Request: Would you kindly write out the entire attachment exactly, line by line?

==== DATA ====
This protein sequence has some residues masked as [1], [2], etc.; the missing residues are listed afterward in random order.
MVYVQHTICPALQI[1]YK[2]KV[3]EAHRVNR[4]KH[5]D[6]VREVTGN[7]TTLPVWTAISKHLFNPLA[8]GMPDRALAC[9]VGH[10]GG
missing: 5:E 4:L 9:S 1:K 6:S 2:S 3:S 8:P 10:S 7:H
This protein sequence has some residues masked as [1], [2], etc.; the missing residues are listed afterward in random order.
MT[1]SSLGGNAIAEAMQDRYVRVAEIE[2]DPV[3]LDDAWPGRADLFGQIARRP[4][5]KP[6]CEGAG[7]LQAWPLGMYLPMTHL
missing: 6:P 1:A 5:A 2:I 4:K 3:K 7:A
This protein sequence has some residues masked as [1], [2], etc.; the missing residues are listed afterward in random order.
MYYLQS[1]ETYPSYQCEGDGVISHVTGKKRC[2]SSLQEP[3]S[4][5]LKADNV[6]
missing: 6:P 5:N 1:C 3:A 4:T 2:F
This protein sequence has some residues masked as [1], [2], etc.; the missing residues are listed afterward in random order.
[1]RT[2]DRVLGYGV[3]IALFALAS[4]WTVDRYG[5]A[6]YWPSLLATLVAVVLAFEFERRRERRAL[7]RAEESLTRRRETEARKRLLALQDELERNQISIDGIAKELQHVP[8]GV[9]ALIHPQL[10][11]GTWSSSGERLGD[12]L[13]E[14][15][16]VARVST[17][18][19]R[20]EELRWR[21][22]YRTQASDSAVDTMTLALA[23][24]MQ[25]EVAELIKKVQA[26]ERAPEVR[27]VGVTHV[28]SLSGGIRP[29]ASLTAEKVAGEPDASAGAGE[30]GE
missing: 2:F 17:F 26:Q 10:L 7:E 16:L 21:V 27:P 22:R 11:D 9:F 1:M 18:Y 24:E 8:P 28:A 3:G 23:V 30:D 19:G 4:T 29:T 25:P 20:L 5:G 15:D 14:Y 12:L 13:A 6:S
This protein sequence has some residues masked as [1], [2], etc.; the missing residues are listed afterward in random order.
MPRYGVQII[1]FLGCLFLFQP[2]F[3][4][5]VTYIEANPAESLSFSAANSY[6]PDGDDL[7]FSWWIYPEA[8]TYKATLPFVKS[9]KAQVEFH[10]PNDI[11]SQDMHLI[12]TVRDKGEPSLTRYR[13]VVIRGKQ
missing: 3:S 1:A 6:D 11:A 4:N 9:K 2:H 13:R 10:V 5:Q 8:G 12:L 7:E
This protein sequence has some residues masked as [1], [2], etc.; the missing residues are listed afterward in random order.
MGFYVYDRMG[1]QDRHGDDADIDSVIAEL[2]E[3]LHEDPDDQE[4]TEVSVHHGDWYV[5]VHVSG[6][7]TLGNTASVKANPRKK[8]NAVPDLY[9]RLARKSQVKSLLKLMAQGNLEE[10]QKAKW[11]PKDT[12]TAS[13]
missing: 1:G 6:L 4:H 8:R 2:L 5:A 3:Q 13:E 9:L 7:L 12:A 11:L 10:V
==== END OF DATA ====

This protein sequence has some residues masked as [1], [2], etc.; the missing residues are listed afterward in random order.
MVYVQHTICPALQI[1]YK[2]KV[3]EAHRVNR[4]KH[5]D[6]VREVTGN[7]TTLPVWTAISKHLFNPLA[8]GMPDRALAC[9]VGH[10]GG
missing: 5:E 4:L 9:S 1:K 6:S 2:S 3:S 8:P 10:S 7:H
This protein sequence has some residues masked as [1], [2], etc.; the missing residues are listed afterward in random order.
MT[1]SSLGGNAIAEAMQDRYVRVAEIE[2]DPV[3]LDDAWPGRADLFGQIARRP[4][5]KP[6]CEGAG[7]LQAWPLGMYLPMTHL
missing: 6:P 1:A 5:A 2:I 4:K 3:K 7:A
This protein sequence has some residues masked as [1], [2], etc.; the missing residues are listed afterward in random order.
MYYLQS[1]ETYPSYQCEGDGVISHVTGKKRC[2]SSLQEP[3]S[4][5]LKADNV[6]
missing: 6:P 5:N 1:C 3:A 4:T 2:F
This protein sequence has some residues masked as [1], [2], etc.; the missing residues are listed afterward in random order.
[1]RT[2]DRVLGYGV[3]IALFALAS[4]WTVDRYG[5]A[6]YWPSLLATLVAVVLAFEFERRRERRAL[7]RAEESLTRRRETEARKRLLALQDELERNQISIDGIAKELQHVP[8]GV[9]ALIHPQL[10][11]GTWSSSGERLGD[12]L[13]E[14][15][16]VARVST[17][18][19]R[20]EELRWR[21][22]YRTQASDSAVDTMTLALA[23][24]MQ[25]EVAELIKKVQA[26]ERAPEVR[27]VGVTHV[28]SLSGGIRP[29]ASLTAEKVAGEPDASAGAGE[30]GE
missing: 2:F 17:F 26:Q 10:L 7:E 16:L 21:V 27:P 22:R 11:D 9:F 1:M 18:Y 24:E 8:P 28:A 3:G 23:V 30:D 19:G 4:T 29:T 25:P 20:L 5:G 15:D 14:Y 12:L 13:A 6:S
This protein sequence has some residues masked as [1], [2], etc.; the missing residues are listed afterward in random order.
MPRYGVQII[1]FLGCLFLFQP[2]F[3][4][5]VTYIEANPAESLSFSAANSY[6]PDGDDL[7]FSWWIYPEA[8]TYKATLPFVKS[9]KAQVEFH[10]PNDI[11]SQDMHLI[12]TVRDKGEPSLTRYR[13]VVIRGKQ
missing: 3:S 1:A 6:D 11:A 4:N 9:K 2:H 13:R 10:V 5:Q 8:G 12:L 7:E
This protein sequence has some residues masked as [1], [2], etc.; the missing residues are listed afterward in random order.
MGFYVYDRMG[1]QDRHGDDADIDSVIAEL[2]E[3]LHEDPDDQE[4]TEVSVHHGDWYV[5]VHVSG[6][7]TLGNTASVKANPRKK[8]NAVPDLY[9]RLARKSQVKSLLKLMAQGNLEE[10]QKAKW[11]PKDT[12]TAS[13]
missing: 1:G 6:L 4:H 8:R 2:L 5:A 3:Q 13:E 9:L 7:L 12:A 11:L 10:V